Mexico is one of the fastest growing and most dynamic microfinance markets in Latin America. This sector is comprised of Microfinance Institutions (MFIs) that lend to individuals and micro to medium-sized companies with poor or no credit history. Although the market is still developing, it is becoming increasingly specialized; thus creating opportunities for venture capitalists, bankers, and technology solution providers with experience in the banking and financial service sectors. This report will provide an overview of the current Mexican microfinance sector and explore business opportunities for U.S exporters seeking to penetrate this expanding market.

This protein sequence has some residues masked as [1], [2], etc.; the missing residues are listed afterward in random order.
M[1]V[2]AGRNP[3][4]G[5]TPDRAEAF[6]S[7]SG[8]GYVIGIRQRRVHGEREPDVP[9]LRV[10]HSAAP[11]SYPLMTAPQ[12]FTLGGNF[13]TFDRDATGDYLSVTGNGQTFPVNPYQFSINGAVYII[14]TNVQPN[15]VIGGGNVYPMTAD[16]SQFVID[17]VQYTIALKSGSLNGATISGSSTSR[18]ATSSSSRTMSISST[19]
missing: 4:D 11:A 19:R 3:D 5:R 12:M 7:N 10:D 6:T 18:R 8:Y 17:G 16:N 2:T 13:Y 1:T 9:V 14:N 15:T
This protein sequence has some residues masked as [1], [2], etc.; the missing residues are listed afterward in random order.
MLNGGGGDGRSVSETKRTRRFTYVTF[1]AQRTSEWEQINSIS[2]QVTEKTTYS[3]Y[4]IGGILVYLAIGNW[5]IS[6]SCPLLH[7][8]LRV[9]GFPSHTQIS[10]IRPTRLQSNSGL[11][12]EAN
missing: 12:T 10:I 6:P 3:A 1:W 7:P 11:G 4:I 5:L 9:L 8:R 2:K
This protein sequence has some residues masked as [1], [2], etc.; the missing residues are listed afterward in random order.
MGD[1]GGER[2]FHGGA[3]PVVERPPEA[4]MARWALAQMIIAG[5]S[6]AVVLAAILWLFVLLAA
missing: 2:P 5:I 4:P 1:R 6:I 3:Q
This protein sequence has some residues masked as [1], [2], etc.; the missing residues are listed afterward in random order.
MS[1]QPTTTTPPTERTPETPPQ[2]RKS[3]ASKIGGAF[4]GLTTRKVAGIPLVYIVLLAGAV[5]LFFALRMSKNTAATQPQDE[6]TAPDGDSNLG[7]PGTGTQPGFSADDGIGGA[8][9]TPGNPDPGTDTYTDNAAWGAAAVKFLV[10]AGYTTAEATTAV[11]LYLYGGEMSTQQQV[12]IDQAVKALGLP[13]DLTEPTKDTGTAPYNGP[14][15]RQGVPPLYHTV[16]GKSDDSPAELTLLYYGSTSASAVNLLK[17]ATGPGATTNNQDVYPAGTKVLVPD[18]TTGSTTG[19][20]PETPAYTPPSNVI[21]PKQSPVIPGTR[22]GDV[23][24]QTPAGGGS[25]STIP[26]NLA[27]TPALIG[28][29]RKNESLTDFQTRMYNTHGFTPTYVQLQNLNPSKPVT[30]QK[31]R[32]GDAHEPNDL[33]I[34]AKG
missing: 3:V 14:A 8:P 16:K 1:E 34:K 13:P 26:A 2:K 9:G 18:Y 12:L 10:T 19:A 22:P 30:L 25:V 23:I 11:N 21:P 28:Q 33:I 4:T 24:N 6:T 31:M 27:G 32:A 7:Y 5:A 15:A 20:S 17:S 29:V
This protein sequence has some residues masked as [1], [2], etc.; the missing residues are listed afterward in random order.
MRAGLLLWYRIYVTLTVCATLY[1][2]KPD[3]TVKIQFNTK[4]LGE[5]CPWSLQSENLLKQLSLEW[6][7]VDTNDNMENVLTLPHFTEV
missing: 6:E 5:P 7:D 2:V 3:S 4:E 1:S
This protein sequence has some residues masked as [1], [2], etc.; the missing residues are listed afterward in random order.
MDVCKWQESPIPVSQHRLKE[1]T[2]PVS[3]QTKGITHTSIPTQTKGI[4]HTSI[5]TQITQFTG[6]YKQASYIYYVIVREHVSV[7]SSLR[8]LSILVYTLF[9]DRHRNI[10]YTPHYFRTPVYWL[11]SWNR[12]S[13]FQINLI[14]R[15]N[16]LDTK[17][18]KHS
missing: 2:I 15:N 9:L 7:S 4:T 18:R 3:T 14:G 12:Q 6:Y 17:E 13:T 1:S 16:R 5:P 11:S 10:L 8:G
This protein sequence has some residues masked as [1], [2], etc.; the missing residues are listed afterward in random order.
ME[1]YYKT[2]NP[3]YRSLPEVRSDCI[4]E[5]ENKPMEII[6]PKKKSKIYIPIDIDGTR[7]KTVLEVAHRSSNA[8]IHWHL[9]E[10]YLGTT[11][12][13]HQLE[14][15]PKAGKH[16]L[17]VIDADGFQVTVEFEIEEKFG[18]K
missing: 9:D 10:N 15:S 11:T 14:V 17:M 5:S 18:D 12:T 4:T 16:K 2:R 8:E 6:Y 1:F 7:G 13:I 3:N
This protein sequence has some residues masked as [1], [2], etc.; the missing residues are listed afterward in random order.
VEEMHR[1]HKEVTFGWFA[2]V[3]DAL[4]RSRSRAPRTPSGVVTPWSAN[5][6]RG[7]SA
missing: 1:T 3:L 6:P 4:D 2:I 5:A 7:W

For Mexican companies, access to credit is limited and costly. According to the Mexican Central Bank, in the first quarter of 2010 only 21% of Mexican companies received financing from banks, while more than 84% obtained it through suppliers. Moreover, 95% of the Mexican private sector is comprised of micro companies, most of which, have limited access to credit. For this reason, micro finance institutions and Popular Savings and Credit Institutions (PSCI) have proved to be an important tool for economic development and increasing productivity. In addition to financing low-income entrepreneurs that are not eligible for bank loans, these institutions have contributed to lowering transaction costs and increasing access to capital. Consequently, Mexico has one of the most dynamic microfinance markets in Latin America with 2.3 million clients.